Communications: the European Journal of Communication Research vol:37 issue:2 pages:129-151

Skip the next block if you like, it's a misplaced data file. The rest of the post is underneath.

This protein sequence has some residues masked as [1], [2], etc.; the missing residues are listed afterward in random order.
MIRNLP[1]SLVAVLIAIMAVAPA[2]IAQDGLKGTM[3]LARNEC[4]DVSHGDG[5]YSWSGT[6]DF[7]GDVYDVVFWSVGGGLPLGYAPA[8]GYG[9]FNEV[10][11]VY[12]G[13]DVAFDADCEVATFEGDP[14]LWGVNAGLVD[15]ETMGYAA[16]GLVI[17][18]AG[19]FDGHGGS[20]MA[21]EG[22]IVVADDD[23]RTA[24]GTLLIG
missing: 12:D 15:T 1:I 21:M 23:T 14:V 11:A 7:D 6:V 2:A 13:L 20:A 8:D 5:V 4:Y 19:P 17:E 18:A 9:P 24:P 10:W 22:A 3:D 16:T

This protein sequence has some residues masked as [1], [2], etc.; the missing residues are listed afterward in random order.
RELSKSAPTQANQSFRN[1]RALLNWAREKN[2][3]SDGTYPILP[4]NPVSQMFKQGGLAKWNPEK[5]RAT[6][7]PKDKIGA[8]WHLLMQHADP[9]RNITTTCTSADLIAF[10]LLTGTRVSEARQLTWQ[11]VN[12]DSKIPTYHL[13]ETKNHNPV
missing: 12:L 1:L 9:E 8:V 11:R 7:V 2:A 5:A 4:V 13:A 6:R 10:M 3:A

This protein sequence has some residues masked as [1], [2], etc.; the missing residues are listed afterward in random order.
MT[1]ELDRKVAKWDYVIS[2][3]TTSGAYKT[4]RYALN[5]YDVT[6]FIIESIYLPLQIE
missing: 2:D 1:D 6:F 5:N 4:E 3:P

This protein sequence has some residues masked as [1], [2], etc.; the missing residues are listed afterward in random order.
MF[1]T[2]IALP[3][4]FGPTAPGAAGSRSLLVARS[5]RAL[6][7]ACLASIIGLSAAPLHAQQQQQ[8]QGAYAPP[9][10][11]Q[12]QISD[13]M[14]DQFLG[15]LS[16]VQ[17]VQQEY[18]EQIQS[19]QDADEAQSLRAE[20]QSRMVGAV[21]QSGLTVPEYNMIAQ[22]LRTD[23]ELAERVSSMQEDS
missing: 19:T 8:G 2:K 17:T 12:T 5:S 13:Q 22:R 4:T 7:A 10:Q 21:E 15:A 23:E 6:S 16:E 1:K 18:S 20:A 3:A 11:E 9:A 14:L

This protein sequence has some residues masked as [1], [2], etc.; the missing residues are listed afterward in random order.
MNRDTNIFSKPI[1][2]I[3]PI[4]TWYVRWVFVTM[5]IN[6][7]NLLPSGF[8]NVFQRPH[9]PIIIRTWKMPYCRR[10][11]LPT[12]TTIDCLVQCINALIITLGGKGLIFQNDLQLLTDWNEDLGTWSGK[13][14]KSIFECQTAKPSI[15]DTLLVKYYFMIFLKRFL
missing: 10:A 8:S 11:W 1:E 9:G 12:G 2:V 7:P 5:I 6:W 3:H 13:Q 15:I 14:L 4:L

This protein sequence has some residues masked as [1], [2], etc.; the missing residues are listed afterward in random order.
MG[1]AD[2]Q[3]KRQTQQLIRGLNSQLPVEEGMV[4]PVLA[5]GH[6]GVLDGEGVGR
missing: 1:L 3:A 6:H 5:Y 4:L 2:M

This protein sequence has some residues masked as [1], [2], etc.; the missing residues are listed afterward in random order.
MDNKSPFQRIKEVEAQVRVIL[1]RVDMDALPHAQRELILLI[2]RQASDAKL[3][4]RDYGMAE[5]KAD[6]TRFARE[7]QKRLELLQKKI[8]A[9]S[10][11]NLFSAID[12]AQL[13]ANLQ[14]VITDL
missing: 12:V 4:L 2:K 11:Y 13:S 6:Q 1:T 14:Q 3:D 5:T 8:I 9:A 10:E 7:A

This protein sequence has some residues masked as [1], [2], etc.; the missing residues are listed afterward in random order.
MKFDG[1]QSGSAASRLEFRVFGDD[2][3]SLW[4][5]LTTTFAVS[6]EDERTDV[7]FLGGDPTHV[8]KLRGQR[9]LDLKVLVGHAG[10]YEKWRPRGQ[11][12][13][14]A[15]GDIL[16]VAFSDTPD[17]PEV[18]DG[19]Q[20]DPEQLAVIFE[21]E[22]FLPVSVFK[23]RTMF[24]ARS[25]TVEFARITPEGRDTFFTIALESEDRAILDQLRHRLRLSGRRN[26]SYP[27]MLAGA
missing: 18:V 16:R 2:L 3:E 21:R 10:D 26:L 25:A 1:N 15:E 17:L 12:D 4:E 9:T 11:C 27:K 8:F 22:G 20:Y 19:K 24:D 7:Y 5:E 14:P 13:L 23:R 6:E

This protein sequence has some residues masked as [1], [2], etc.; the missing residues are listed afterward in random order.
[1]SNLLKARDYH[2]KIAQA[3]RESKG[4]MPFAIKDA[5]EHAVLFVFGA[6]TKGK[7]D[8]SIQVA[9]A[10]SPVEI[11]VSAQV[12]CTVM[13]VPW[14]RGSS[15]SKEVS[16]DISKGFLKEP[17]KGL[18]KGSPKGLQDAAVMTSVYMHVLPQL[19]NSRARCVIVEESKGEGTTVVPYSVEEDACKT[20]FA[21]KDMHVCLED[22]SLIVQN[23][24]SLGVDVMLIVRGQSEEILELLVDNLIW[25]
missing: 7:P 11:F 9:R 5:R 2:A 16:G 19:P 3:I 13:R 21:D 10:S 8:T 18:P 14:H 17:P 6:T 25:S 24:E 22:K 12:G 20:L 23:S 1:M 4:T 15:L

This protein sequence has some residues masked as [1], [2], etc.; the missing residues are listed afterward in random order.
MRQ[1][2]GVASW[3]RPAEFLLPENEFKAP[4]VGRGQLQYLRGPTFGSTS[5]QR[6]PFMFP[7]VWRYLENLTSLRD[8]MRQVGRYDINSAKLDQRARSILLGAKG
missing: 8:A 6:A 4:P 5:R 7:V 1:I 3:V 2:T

In this article, we explore and contrast the uses and gratifications (sought and obtained) of the Internet for blind/visually impaired and deaf/hearing impaired individuals. The uses and gratifications approach integrates the different issues that surround disabled persons’ Internet use into one rich and coherent framework and therefore allows a better understanding of the relationship between benefits obtained from Internet use, underlying needs and the barriers that create gaps between the gratifications sought and obtained. Based on 21 in-depth interviews, our study shows that both visually and hearing impaired individuals use the Internet mostly for gathering information and for communicating with friends and family; meeting new people online was not a priority need. To a great extent these Internet uses are driven by the underlying need for independence and active agency. Although our visually and hearing impaired informants share this need, the two groups differ in the gratifications obtained from the Internet due to differential barriers that hinder their use.